Would suggest you wait 3 or 5 years and re-apply. Local planning policy may have been relaxed or you may find a more sympathetic response upon appeal
    If you are querying your Council Tax band would you please state whether you are in England, Scotland or Wales
  • That’s great, thanks ever so much for your help and information. Much appreciated.
  • Just thinking of some other options , didn’t know if anyone would know any thing about  this. 
    Been looking at this for a little while shipping containers as homes have seen a lot of stuff and people doing them. 
    They wouldn’t be a permanent fixture to the ground, they are classed As a mobile and there are different rules and regulations for them like a caravan. Just wondering if anybody would know any information on this
    Thanks 

  • Section62
    Section62 Posts: 7,742 Forumite
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    Just thinking of some other options , didn’t know if anyone would know any thing about  this. 
    Been looking at this for a little while shipping containers as homes have seen a lot of stuff and people doing them. 
    They wouldn’t be a permanent fixture to the ground, they are classed As a mobile and there are different rules and regulations for them like a caravan. Just wondering if anybody would know any information on this

    Your issue will still be with the residential use.  If you wanted to site a caravan or any other temporary/portable structure on the land then you'll have to comply with the applicable planning restrictions.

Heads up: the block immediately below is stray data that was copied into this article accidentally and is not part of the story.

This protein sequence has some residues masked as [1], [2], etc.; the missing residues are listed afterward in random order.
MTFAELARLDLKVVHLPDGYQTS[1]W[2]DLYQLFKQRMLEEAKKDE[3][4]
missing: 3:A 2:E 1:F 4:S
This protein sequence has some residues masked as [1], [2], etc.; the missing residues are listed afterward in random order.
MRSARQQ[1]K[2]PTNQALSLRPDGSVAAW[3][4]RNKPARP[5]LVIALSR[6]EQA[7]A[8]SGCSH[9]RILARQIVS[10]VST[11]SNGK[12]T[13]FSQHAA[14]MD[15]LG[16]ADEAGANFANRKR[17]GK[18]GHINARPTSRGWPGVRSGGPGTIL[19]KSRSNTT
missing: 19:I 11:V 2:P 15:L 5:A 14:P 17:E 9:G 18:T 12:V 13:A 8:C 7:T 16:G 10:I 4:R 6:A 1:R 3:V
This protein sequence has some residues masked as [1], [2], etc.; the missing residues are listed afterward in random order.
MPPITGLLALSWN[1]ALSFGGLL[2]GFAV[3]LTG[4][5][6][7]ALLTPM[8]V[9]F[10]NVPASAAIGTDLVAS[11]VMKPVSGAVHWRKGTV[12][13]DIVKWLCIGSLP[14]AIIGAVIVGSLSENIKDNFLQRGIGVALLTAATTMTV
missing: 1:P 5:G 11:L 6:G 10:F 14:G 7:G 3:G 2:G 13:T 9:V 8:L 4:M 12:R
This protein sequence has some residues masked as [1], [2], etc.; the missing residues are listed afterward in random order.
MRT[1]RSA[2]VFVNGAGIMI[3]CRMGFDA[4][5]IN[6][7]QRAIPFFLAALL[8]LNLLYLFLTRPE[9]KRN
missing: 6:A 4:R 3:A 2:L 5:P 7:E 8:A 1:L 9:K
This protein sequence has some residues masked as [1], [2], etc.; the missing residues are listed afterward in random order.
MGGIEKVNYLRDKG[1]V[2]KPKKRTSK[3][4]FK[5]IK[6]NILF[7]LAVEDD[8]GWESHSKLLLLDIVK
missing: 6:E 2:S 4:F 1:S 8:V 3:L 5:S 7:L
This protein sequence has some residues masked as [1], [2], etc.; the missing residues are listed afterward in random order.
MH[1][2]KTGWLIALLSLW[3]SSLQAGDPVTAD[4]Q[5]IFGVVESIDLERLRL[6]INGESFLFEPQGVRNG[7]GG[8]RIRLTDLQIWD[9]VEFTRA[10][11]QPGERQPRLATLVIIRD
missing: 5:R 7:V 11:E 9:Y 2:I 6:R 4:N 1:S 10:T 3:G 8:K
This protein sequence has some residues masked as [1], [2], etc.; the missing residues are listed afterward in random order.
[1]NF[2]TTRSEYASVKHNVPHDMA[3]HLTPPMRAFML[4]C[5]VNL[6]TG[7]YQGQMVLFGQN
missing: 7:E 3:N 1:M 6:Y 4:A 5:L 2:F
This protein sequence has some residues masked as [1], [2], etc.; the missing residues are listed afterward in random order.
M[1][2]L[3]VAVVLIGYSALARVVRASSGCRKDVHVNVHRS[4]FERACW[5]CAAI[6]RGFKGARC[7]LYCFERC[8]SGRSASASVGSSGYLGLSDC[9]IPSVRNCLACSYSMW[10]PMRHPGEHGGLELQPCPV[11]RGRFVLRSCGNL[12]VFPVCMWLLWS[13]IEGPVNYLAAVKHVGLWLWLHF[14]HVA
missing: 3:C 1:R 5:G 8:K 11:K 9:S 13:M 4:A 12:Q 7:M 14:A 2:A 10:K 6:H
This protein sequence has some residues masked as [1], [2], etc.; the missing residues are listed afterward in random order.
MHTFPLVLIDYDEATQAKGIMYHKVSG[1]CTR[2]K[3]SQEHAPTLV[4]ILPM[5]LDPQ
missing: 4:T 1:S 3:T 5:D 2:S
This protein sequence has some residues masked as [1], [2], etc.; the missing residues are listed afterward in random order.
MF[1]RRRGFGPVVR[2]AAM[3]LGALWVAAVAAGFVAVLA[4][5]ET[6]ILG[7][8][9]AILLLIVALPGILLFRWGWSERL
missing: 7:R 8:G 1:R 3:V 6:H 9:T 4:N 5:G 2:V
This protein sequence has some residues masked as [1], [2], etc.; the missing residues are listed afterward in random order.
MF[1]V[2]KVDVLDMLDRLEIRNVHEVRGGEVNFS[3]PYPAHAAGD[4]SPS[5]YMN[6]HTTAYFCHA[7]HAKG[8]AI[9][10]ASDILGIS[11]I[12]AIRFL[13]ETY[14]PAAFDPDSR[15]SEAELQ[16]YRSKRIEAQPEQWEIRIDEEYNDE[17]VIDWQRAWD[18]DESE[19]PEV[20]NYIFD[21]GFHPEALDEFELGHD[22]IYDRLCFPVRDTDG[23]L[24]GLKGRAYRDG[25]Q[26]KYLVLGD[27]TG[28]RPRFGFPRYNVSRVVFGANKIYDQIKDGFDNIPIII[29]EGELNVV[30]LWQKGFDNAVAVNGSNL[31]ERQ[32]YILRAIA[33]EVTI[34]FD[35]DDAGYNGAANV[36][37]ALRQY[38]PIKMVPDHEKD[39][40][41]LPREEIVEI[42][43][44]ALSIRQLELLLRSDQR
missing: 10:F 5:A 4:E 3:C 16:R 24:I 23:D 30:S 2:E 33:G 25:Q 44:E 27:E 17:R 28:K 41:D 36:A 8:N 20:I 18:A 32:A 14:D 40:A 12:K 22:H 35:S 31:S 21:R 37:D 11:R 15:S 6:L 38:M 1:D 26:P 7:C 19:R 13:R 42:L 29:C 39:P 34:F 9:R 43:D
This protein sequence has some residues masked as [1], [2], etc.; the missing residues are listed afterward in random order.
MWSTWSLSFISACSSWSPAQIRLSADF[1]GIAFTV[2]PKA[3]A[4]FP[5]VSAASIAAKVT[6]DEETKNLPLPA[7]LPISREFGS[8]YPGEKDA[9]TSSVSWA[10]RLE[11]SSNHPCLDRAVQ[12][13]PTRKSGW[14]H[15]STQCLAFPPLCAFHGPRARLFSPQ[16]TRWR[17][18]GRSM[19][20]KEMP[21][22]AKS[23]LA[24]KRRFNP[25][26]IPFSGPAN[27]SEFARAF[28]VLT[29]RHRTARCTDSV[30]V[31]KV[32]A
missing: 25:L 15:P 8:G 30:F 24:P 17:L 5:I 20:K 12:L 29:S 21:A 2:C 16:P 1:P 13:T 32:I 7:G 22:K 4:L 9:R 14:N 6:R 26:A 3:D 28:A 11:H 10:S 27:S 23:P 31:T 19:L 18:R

People in the same kind of situation you are in often try to use 'temporary' buildings as a stepping stone towards getting residential consent.  In general councils are wise to this and will take enforcement action.  Your council is particulay good at spotting these situations and doing something about it.

    Shipping containers that look like shipping containers (e.g. for storage) will leave you vulnerable on the 'concealment' enforcement angle.

    Also, with one of your children being ill you'd need to think whether any temporary building solution would be appropriate to their health needs.  Maintaining a healthy living environment can be difficult in buildings which aren't designed for long-term occupation.
  • timehastoldme
    timehastoldme Posts: 358 Forumite
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    edited 26 January at 7:58AM
    I saw this video about planning permission for a stable, I don't recommend this course of action mind

    https://www.bbc.co.uk/archive/bungalow-stable-for-noddy-the-horse/z7d9y9q